The apertures 8 and 8' in the facings 5 and 8, may be of any desired length, width and number. Such length, width, depth and number will be governed by the type of mechanism in which the facings are to be associated, the number and location of the retaining securing rivets, as well as the type and character of composition of the facing itself. Said apertures 8 and 8', however, shall be in sufficient number to impart desired flexibility in said facings so that each will readily adapt itself to irregularities in the surface of a disc, while retaining in said facing that amount of strength, rigidity and stiffness which is necessary and requisite to adequately support the securing rivets, withstand centrifugal force and insure long wearing life.
In assembly for operation, annular facings 5 and 6 are oppositely secured to the two faces of the disc I by means of retaining rivets 1. Radial grooves 4 of said disc are preferably in registry with coinciding apertures 8 and 8 of the facings, whereby each coinciding aperture on both faces of the disc will, in its entirety, extend over and upon such grooves 4, while the radial balance or unslotted portion of the facings will adjacently contact the remainder of such groove. In addition, facings 5 and 6 are so oppositely positioned with respect to each other on the faces of the disc I, that their apertures 8 and 8', respectively, will be radially substantially continuous, if it were possible to submerge and make common their planes; and, from a face or plan view as shown in the drawings, each aperture 8 and 8 when operatively secured to the disc I, will possess substantially the same center line. example, taking a single radial groove 4, when facing 5, say, is secured to an opposed face of the disc, an aperture 8 thereof will register with and extend over said groove to the extent that it is provided in said facing, viz., from the mean to the internal circumference thereof. On the other hand, aperture 8' of facing 8 secured on the opposite face of the disc I, will likewise register with a .portion 0: the groove 4 to the extent that it is provided in said facing 8, viz., from the mean to the outer periphery thereof. Thus, except for the interpositioning of disc member I and its grooves 4, apertures 8 and 8' of facings 5 and 6, respectively, are rendered radially more or less continuous with respect to each other.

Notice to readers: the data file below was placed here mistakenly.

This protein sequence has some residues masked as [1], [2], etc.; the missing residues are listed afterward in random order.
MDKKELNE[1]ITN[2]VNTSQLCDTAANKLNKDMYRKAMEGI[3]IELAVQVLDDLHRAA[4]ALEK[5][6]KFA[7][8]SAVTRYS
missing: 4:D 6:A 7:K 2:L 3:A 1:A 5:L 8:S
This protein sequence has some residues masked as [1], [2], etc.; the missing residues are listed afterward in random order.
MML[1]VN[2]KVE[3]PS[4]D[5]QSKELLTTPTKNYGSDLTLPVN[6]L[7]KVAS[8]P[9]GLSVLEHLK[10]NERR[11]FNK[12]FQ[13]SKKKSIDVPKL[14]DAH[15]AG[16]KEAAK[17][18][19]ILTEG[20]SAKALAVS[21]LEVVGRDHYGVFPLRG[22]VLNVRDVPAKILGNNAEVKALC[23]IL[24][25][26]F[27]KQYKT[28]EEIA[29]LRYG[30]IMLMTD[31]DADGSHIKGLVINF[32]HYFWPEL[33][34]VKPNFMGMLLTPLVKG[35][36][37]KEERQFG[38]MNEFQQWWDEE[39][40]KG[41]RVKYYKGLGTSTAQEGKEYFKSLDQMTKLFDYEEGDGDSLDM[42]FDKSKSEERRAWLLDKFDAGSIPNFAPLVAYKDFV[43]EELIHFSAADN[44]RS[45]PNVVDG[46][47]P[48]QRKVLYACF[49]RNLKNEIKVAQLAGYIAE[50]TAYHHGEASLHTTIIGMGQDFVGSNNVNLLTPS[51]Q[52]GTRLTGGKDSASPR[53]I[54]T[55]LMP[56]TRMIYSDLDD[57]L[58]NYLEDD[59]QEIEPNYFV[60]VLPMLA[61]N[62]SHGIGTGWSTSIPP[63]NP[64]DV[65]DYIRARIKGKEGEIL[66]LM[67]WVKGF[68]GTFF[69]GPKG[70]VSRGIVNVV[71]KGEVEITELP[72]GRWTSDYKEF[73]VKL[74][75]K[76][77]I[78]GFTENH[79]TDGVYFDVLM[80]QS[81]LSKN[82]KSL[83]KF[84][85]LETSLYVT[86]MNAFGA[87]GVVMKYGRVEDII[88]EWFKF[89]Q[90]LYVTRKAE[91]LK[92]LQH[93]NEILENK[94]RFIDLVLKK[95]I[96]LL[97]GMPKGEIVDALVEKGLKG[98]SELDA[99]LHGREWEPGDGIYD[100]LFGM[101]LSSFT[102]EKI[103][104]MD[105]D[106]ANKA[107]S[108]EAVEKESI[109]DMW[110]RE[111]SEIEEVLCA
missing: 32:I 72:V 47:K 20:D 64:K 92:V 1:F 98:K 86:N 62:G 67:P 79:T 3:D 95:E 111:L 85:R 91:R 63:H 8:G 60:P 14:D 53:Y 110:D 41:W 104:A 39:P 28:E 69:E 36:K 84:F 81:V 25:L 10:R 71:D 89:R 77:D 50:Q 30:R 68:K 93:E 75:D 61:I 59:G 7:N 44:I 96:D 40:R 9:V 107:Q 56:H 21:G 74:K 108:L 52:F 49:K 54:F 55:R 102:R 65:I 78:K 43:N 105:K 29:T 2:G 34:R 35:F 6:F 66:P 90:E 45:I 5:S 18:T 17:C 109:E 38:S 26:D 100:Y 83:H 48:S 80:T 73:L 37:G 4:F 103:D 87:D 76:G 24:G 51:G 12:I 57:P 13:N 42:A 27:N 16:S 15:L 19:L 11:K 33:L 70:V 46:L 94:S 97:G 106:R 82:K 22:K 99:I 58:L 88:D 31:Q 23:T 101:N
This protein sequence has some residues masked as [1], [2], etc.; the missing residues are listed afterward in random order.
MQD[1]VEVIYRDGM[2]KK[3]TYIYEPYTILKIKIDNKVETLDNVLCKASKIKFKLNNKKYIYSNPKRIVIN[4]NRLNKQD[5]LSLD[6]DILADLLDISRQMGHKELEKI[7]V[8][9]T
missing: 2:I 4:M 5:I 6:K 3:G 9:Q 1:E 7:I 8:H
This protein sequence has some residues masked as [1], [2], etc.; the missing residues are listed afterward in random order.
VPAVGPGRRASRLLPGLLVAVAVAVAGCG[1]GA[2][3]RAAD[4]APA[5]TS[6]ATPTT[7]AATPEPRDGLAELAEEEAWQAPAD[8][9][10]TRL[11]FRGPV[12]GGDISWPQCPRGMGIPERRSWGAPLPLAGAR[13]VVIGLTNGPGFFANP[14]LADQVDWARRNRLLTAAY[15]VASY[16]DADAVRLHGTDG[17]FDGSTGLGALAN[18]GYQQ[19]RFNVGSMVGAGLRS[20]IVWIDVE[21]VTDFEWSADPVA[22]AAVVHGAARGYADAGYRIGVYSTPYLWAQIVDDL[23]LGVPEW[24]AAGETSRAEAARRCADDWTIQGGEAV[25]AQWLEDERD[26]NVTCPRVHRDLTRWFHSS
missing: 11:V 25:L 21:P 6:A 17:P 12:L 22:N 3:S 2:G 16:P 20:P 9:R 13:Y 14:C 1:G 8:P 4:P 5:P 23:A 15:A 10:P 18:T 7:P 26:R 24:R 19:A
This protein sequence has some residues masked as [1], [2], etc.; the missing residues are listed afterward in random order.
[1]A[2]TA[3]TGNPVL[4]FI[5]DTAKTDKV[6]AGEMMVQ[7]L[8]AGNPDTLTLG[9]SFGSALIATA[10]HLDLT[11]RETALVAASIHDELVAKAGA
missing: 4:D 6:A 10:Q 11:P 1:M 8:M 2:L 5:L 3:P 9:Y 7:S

In the modification of the invention exemplifled in Figs. 4 and 5, there is shown a friction facing 9, comprised of any desired type of compo sition material, such as one of the general types hereinabove referred to. In order to render such facing flexible in character, there may be provided upon the face thereof through machining, preforming, or otherwise during manufacture, a plurality of recesses, grooves or depressions l0,
each radially extending throughout said facing and spacedly disposed from each other. A sufficient number of said recesses is provided upon the facing to render the same substantially adaptable to conform to the distorted surfaces of a disc element to which it may be applied and secured by means of rivets insertable in the apertures H. The number, width and depth of the depressions I ll will, of course, depend upon the flexibility of facing desired, the number and location of the rivet receiving apertures II and the type and composition of the facing itself, as well as the clutch mechanism with which said facing is to be associated.